This kind of balance also helps fight fundraising fatigue. Many families are happy to support the school once or twice. But you can’t expect to go back to the well too many times. This is where events and collection programs help add to the mix. Loyalty programs, where parents can support the school simply by making regular purchases, can also help. The simpler the program, the more likely people are to participate. More complicated programs like scrip tend to attract fewer participants but typically yield more per purchase for the group.
“Burnout is a factor,” says Crystal Hartwell, president of the Hunt Elementary PTA in Puyallup, Wash. When the group used the same sales fundraiser three years in a row, profits slipped by $300 or more each year. They made a change and also incorporated other types of fundraisers during the year. The result was more participation from families overall. “We’ve found that 10 to 12 percent of the participants in each fundraiser do not participate in the others,” she says.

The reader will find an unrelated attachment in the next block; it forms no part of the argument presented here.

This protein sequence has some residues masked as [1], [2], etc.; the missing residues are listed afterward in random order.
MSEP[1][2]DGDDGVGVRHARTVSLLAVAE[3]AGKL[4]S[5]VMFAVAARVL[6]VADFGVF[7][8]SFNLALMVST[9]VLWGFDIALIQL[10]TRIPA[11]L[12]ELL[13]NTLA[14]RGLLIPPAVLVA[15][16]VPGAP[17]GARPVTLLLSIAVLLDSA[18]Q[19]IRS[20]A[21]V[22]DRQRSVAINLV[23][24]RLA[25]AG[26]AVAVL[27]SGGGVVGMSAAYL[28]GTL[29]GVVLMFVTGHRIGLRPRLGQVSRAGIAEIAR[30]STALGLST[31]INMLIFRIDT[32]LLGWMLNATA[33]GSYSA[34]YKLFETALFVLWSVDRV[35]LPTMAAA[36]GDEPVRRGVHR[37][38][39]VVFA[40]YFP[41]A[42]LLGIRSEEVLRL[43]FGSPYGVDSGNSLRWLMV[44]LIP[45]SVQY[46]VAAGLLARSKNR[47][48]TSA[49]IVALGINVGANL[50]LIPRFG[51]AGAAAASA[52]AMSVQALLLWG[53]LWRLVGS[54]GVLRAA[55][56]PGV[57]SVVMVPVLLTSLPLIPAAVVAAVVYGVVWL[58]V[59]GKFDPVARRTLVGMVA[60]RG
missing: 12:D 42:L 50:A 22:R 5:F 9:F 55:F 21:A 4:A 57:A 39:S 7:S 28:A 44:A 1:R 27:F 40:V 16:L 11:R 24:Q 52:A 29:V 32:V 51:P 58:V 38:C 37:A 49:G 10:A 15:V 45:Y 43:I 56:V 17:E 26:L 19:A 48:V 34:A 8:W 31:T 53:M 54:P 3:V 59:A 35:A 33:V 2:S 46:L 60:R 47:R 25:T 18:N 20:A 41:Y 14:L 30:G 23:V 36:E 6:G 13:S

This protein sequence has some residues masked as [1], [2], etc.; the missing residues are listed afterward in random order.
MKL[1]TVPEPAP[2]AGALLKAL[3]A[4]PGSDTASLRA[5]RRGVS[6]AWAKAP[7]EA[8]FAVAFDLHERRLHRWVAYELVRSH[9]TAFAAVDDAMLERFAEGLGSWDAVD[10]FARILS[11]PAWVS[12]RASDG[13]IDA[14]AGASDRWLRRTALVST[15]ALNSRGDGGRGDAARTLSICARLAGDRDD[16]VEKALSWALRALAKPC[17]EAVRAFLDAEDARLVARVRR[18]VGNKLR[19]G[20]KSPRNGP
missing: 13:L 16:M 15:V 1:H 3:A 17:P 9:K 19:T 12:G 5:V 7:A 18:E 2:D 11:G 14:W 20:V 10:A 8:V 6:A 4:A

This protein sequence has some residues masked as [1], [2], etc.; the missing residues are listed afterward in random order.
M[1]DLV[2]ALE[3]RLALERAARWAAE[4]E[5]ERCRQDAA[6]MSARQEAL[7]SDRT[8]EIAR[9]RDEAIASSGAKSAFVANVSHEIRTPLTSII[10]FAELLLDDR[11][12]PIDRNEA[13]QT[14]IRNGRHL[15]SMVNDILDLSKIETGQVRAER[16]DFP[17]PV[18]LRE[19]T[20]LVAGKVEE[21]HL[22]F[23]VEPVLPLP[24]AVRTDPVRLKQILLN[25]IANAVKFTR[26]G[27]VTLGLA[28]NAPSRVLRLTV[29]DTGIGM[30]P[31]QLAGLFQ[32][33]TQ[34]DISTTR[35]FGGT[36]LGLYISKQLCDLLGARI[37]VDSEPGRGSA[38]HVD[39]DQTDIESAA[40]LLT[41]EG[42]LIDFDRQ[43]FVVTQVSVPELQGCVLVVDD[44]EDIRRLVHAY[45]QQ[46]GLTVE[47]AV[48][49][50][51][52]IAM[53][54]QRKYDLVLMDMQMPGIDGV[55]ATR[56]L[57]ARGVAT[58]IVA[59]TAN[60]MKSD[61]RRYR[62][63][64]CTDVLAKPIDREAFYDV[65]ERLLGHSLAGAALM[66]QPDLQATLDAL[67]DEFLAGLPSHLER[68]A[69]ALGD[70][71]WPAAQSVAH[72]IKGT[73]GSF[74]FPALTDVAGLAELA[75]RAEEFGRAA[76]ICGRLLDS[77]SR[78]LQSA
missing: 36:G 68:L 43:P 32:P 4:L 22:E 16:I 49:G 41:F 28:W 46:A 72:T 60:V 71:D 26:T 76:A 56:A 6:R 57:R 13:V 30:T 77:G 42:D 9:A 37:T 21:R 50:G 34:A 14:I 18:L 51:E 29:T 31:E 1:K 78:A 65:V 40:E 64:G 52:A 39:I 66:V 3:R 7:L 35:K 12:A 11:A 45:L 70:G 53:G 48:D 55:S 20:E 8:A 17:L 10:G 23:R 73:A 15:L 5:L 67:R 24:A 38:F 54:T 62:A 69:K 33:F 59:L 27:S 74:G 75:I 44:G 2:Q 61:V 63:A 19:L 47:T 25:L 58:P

It also helps to get kids excited about your fundraiser, whether it’s a product sale or the school carnival. When kids are motivated, parents are very likely to take part. Incentives work best if they encourage every child to participate rather than rewarding the few who sell the most. And incentives don’t have to cost a ton. For example, let the kids wear pajamas to school one day if you reach your fundraising goal, or have the principal promise to dress up in a clown suit.
Measure and Recalibrate
Always analyze the success of each fundraiser after calculating your net profit. How did your results compare with those from past years? If you find that sales are trickling off, it’s time to think about something new.
Make notes on what you would do differently next time. If the products from your catalog sale showed up the day before winter break, you should probably start it earlier in the fall. If there weren’t enough volunteers for the three-day book fair, plan to only run it for two days next time.